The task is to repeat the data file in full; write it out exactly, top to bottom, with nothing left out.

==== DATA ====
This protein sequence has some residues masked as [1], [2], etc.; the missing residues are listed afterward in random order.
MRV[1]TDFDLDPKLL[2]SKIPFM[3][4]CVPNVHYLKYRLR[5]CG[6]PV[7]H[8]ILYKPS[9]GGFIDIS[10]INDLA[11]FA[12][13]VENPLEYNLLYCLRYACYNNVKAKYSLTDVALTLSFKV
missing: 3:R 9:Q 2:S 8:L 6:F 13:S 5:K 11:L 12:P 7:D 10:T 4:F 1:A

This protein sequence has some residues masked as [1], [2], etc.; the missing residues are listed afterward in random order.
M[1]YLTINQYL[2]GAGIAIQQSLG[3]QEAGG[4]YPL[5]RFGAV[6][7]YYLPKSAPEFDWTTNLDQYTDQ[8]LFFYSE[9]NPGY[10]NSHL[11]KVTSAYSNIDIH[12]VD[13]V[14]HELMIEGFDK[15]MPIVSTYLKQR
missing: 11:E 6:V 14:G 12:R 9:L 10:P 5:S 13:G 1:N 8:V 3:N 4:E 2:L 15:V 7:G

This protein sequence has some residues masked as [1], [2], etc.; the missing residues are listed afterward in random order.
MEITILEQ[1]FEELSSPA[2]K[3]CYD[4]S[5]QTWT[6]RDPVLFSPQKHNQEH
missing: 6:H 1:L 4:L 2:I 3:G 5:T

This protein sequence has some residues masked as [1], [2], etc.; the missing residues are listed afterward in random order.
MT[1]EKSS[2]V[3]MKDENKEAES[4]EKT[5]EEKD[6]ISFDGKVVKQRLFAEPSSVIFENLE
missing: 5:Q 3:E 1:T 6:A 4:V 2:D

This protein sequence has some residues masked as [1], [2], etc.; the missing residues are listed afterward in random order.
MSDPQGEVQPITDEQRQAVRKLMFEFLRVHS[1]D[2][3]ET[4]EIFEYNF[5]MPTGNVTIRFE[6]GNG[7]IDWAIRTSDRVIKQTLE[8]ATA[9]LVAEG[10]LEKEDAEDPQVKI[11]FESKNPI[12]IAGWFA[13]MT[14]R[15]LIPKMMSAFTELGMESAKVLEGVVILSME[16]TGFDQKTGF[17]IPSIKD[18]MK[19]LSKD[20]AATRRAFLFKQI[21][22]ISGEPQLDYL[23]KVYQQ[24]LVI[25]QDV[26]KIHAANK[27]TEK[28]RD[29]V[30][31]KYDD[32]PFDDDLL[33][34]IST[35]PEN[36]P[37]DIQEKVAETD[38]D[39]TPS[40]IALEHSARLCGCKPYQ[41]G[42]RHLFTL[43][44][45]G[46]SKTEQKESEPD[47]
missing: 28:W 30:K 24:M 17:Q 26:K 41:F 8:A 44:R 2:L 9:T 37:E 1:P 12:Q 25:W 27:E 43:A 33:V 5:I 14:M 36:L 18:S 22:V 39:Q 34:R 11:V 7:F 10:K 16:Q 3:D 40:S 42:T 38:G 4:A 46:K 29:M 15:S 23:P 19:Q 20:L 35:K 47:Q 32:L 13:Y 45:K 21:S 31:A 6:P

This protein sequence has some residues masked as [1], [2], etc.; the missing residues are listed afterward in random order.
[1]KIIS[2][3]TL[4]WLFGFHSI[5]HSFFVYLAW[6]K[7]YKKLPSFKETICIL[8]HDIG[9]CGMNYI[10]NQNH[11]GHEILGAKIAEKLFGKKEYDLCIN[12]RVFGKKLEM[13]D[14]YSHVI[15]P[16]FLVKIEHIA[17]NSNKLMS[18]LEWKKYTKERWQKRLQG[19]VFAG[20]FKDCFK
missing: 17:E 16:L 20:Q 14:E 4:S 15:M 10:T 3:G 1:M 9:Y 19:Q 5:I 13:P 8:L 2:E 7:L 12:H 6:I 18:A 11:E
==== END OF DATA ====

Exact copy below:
This protein sequence has some residues masked as [1], [2], etc.; the missing residues are listed afterward in random order.
MRV[1]TDFDLDPKLL[2]SKIPFM[3][4]CVPNVHYLKYRLR[5]CG[6]PV[7]H[8]ILYKPS[9]GGFIDIS[10]INDLA[11]FA[12][13]VENPLEYNLLYCLRYACYNNVKAKYSLTDVALTLSFKV
missing: 3:R 9:Q 2:S 8:L 6:F 13:S 5:K 11:L 12:P 7:D 10:T 4:F 1:A

This protein sequence has some residues masked as [1], [2], etc.; the missing residues are listed afterward in random order.
M[1]YLTINQYL[2]GAGIAIQQSLG[3]QEAGG[4]YPL[5]RFGAV[6][7]YYLPKSAPEFDWTTNLDQYTDQ[8]LFFYSE[9]NPGY[10]NSHL[11]KVTSAYSNIDIH[12]VD[13]V[14]HELMIEGFDK[15]MPIVSTYLKQR
missing: 11:E 6:V 14:G 12:R 9:L 10:P 5:S 13:G 1:N 8:V 3:N 4:E 2:L 15:V 7:G

This protein sequence has some residues masked as [1], [2], etc.; the missing residues are listed afterward in random order.
MEITILEQ[1]FEELSSPA[2]K[3]CYD[4]S[5]QTWT[6]RDPVLFSPQKHNQEH
missing: 6:H 1:L 4:L 2:I 3:G 5:T

This protein sequence has some residues masked as [1], [2], etc.; the missing residues are listed afterward in random order.
MT[1]EKSS[2]V[3]MKDENKEAES[4]EKT[5]EEKD[6]ISFDGKVVKQRLFAEPSSVIFENLE
missing: 5:Q 3:E 1:T 6:A 4:V 2:D

This protein sequence has some residues masked as [1], [2], etc.; the missing residues are listed afterward in random order.
MSDPQGEVQPITDEQRQAVRKLMFEFLRVHS[1]D[2][3]ET[4]EIFEYNF[5]MPTGNVTIRFE[6]GNG[7]IDWAIRTSDRVIKQTLE[8]ATA[9]LVAEG[10]LEKEDAEDPQVKI[11]FESKNPI[12]IAGWFA[13]MT[14]R[15]LIPKMMSAFTELGMESAKVLEGVVILSME[16]TGFDQKTGF[17]IPSIKD[18]MK[19]LSKD[20]AATRRAFLFKQI[21][22]ISGEPQLDYL[23]KVYQQ[24]LVI[25]QDV[26]KIHAANK[27]TEK[28]RD[29]V[30][31]KYDD[32]PFDDDLL[33][34]IST[35]PEN[36]P[37]DIQEKVAETD[38]D[39]TPS[40]IALEHSARLCGCKPYQ[41]G[42]RHLFTL[43][44][45]G[46]SKTEQKESEPD[47]
missing: 28:W 30:K 24:M 17:Q 26:K 41:F 8:A 44:R 2:L 9:T 37:E 1:P 12:Q 25:W 27:E 43:A 33:V 5:I 14:M 36:L 18:S 22:V 39:Q 34:R 11:V 7:F 10:K 16:Q 3:D 40:S 42:T 38:G 4:A 46:K 29:M 15:S 23:P 19:Q 20:L 35:K 47:Q 32:L 13:Y 45:K 21:S 31:A 6:P

This protein sequence has some residues masked as [1], [2], etc.; the missing residues are listed afterward in random order.
[1]KIIS[2][3]TL[4]WLFGFHSI[5]HSFFVYLAW[6]K[7]YKKLPSFKETICIL[8]HDIG[9]CGMNYI[10]NQNH[11]GHEILGAKIAEKLFGKKEYDLCIN[12]RVFGKKLEM[13]D[14]YSHVI[15]P[16]FLVKIEHIA[17]NSNKLMS[18]LEWKKYTKERWQKRLQG[19]VFAG[20]FKDCFK
missing: 17:E 16:L 20:Q 14:E 4:S 15:M 10:T 3:G 1:M 9:Y 19:Q 5:I 13:P 8:L 2:E 7:L 12:H 6:I 18:A 11:E